- Saarinen KM, Savilahti E. Infant feeding patterns affect the subsequent immunological features in cow's milk allergy. Clin Exp Allergy 2000; 30:400.
- Katz Y, Rajuan N, Goldberg MR, et al. Early exposure to cow's milk protein is protective against IgE-mediated cow's milk protein allergy. J Allergy Clin Immunol 2010; 126:77.
- Onizawa Y, Noguchi E, Okada M, et al. The Association of the Delayed Introduction of Cow's Milk with IgE-Mediated Cow's Milk Allergies. J Allergy Clin Immunol Pract 2016; 4:481.
- Boyle RJ, Ierodiakonou D, Khan T, et al. Hydrolysed formula and risk of allergic or autoimmune disease: systematic review and meta-analysis. BMJ 2016; 352:i974.
- ASCIA Guidelines for allergy prevention in infants http://www.allergy.org.au/images/pcc/ASCIA_PCC_Guidelines_Allergy_Prevention_Infants_2016.pdf.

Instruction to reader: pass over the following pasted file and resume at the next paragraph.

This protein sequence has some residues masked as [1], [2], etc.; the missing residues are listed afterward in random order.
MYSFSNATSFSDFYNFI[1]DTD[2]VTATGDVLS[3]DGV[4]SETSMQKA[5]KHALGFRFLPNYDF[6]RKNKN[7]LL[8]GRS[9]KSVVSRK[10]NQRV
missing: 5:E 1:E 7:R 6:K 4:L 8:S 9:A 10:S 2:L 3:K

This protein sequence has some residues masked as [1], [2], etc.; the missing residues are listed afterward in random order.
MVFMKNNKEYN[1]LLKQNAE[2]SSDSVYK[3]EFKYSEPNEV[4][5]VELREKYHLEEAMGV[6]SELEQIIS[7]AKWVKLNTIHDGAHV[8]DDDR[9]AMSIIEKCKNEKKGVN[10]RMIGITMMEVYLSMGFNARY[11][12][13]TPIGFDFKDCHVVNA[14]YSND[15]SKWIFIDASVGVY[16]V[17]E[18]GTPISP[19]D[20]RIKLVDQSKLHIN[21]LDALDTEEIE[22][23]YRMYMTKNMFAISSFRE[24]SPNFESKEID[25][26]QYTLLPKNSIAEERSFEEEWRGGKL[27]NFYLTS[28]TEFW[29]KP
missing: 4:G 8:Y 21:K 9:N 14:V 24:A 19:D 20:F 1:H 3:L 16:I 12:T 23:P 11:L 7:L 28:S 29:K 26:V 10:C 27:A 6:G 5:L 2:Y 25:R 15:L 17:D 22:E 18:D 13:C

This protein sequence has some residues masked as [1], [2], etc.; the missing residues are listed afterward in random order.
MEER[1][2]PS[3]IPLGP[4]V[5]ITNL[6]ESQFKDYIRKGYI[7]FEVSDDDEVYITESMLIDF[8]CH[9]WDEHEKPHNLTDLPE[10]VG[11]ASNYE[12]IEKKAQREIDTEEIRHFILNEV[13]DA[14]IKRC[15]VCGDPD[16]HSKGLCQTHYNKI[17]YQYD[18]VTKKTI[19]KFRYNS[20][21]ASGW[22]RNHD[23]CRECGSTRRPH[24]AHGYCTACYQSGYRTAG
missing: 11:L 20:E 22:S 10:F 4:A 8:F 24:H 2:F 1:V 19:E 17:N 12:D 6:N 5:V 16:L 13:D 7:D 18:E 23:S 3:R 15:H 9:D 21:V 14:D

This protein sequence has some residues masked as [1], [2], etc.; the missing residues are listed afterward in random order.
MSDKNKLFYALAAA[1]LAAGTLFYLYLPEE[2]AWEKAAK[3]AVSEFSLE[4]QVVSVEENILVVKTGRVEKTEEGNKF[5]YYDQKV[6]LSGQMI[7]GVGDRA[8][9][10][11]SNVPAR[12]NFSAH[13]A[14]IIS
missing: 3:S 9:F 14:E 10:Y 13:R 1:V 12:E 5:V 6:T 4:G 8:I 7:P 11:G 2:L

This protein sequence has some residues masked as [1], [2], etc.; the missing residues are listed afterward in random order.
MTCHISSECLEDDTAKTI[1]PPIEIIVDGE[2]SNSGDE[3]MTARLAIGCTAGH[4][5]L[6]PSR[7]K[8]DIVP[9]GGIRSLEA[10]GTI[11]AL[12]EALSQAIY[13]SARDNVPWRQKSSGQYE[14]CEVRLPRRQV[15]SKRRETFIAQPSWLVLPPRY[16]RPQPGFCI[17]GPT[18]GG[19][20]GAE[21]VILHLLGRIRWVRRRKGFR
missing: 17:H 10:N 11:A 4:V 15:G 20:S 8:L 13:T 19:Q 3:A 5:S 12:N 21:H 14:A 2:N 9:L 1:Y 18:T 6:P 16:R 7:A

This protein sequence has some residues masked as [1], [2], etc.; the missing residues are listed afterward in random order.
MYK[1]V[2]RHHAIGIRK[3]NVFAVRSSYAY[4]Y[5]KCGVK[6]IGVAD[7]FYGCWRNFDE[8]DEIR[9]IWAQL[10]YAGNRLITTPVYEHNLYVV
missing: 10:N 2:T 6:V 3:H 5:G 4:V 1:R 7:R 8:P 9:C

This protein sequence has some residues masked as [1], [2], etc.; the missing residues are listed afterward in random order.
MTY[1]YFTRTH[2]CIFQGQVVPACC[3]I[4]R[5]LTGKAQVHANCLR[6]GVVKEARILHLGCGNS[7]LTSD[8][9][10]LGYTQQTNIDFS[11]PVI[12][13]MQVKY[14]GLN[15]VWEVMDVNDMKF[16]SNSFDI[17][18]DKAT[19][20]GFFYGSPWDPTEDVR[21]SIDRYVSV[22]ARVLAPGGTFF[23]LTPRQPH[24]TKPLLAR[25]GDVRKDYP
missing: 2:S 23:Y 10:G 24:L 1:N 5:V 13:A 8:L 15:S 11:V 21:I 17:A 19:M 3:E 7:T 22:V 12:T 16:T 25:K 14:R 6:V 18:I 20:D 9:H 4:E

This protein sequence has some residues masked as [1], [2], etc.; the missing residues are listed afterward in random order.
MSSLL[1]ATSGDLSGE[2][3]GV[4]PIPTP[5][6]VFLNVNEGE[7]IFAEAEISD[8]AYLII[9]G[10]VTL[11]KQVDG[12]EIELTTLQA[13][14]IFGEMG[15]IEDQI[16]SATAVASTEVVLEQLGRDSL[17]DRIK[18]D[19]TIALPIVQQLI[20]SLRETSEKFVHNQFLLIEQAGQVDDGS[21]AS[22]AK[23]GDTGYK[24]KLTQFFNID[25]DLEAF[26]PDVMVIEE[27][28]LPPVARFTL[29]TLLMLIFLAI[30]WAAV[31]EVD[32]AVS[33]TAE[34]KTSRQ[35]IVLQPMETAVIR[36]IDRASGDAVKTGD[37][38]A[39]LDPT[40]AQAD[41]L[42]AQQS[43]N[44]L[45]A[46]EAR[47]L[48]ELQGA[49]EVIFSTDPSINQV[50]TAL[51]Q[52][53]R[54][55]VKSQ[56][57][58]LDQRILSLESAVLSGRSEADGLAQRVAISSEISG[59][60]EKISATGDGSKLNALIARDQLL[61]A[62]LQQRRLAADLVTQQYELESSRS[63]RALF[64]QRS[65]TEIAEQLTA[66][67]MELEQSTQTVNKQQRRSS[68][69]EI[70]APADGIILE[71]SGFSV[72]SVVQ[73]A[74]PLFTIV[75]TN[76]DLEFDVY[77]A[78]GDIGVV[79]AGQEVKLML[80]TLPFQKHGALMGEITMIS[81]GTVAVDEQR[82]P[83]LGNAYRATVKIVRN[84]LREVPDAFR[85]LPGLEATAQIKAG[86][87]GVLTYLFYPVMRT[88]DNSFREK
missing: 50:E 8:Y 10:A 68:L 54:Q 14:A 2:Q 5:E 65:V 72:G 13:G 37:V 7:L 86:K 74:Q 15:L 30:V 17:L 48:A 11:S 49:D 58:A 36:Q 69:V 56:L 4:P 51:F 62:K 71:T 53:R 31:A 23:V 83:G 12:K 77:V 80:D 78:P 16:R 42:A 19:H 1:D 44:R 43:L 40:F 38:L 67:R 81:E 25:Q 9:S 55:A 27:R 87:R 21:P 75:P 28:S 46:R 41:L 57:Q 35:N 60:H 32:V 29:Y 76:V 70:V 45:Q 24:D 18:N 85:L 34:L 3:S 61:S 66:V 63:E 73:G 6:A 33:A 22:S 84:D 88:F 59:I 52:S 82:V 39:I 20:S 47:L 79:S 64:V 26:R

- Section on Breastfeeding. Breastfeeding and the use of human milk. Pediatrics 2012; 129:e827.
- Osborn DA, Sinn J. Formulas containing hydrolysed protein for prevention of allergy and food intolerance in infants. Cochrane Database Syst Rev 2006; :CD003664.
- Juvonen P, Månsson M, Andersson C, Jakobsson I. Allergy development and macromolecular absorption in infants with different feeding regimens during the first three days of life. A three-year prospective follow-up. Acta Paediatr 1996; 85:1047.
- Saarinen KM, Juntunen-Backman K, Järvenpää AL, et al. Supplementary feeding in maternity hospitals and the risk of cow's milk allergy: A prospective study of 6209 infants. J Allergy Clin Immunol 1999; 104:457.
- Muraro A, Dreborg S, Halken S, et al. Dietary prevention of allergic diseases in infants and small children. Part III: Critical review of published peer-reviewed observational and interventional studies and final recommendations. Pediatr Allergy Immunol 2004; 15:291.